By Enyichukwu Enemanna
European Commission President Ursula von der Leyen on Friday announced that the EU has concluded plans to provide Ukraine with up to €18 billion in financial assistance throughout 2023 to cover the basic budgetary needs of the war-torn country.
“It is very important for Ukraine to have a predictable and stable flow of income,” von der Leyen said at the end of two-day meeting of EU leaders in Brussels.
Ukrainian President Volodymyr Zelenskyy said earlier this month thwt his country will need around $55 billion (€56 billion) to sustain next year’s budget deficit and repair damaged infrastructure.
The International Monetary Fund (IMF) has estimated that, for 2023, Ukraine will need between €3 billion to €4 billion in foreign aid on a monthly basis to keep its public services running against the backdrop of Russia’s invasion.
The money is expected to come from the EU, the United States, the United Kingdom and other Western countries, together with international financial institutions.
According to Ursula von der Leyen, the EU aims to contribute with €1.5 billion a month, for a total of €18 billion in 2023. The Commission president did not unveil further details and said work on the future package was still in early stages.
“We have tasked the finance ministers to develop the appropriate mechanism, but it was important to give this signal to Ukraine that we very well know how important this reliable flow of income is,” von der Leyen told reporters.
Until now, the bloc had committed to deliver €9 billion for Ukraine in exceptional loans to help the country support its 2022 budget. The money is being raised by the Commission on international markets and then covered with guarantees using the EU’s common budget and national contributions.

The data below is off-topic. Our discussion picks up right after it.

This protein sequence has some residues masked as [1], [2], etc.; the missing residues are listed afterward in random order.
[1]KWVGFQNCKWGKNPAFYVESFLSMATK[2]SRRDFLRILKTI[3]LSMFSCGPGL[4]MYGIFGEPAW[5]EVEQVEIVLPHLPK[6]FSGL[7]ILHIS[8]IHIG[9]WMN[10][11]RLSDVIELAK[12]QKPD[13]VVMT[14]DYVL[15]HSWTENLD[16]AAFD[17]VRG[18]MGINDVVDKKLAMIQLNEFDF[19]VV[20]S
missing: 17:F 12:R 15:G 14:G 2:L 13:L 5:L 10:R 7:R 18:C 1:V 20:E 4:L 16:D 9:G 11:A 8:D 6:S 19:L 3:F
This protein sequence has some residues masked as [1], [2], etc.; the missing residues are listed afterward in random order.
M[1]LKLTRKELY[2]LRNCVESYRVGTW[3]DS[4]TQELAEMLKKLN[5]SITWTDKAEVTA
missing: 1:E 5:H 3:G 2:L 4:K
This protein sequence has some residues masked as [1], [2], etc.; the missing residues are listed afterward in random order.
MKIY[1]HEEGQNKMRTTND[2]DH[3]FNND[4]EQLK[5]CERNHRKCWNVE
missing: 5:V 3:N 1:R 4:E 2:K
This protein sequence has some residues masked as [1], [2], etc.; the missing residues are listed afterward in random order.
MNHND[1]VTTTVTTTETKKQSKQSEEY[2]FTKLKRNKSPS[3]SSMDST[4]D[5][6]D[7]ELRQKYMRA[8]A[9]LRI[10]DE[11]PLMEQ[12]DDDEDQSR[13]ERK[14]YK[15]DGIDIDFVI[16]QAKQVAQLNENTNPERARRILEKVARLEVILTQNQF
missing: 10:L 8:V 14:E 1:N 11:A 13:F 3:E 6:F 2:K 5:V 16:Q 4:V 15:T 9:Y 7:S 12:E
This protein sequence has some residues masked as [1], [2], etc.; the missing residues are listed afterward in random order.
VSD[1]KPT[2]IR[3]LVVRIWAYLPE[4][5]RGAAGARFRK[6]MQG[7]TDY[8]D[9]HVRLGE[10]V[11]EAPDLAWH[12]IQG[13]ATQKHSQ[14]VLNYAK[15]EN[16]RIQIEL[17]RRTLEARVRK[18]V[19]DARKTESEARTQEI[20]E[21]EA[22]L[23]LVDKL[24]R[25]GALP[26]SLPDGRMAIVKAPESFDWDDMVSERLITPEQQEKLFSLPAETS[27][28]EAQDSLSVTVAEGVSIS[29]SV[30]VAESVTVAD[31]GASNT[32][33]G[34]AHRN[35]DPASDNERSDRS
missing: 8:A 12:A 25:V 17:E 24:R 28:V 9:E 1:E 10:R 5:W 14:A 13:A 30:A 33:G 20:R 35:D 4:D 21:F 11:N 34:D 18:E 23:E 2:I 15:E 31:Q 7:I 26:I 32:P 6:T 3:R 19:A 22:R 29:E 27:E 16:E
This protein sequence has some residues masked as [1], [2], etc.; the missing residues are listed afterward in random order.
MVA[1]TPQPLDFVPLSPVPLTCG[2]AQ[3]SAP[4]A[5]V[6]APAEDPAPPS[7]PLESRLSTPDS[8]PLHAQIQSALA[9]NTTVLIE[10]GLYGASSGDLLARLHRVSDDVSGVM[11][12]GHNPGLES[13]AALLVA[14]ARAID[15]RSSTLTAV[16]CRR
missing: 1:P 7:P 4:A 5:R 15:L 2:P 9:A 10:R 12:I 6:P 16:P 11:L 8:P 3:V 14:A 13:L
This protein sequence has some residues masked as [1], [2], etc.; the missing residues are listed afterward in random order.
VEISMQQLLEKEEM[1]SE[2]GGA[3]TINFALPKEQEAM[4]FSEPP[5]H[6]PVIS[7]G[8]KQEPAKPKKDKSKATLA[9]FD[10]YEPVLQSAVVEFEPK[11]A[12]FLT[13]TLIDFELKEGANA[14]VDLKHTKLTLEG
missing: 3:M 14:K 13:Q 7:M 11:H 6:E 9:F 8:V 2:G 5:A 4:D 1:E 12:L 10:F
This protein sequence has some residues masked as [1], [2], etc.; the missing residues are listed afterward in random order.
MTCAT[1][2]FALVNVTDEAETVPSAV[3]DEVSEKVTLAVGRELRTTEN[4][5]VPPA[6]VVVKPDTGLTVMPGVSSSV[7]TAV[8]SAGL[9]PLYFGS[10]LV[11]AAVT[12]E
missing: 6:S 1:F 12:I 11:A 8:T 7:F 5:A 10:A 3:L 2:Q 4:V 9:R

But the release of this macro-financial assistance has been bogged down by discussions between member states, some of whom argue the money should be given in the form of grants, rather than loans.
So far, only €3 billion have reached Kyiv, in addition to a separate €1.2 billion loan, for a total of €4.2 billion.
In a virtual address to EU leaders, President Zelenskyy criticised the delay of the remaining €6 billion.
“Thank you for the funds that have already been allocated, but a decision has not yet been made on the remaining €6 billion from this package, which is critically needed this year,” Zelenskky said on Thursday.
“And it is in your power to reach a principled agreement on the provision of this assistance to our state today already.”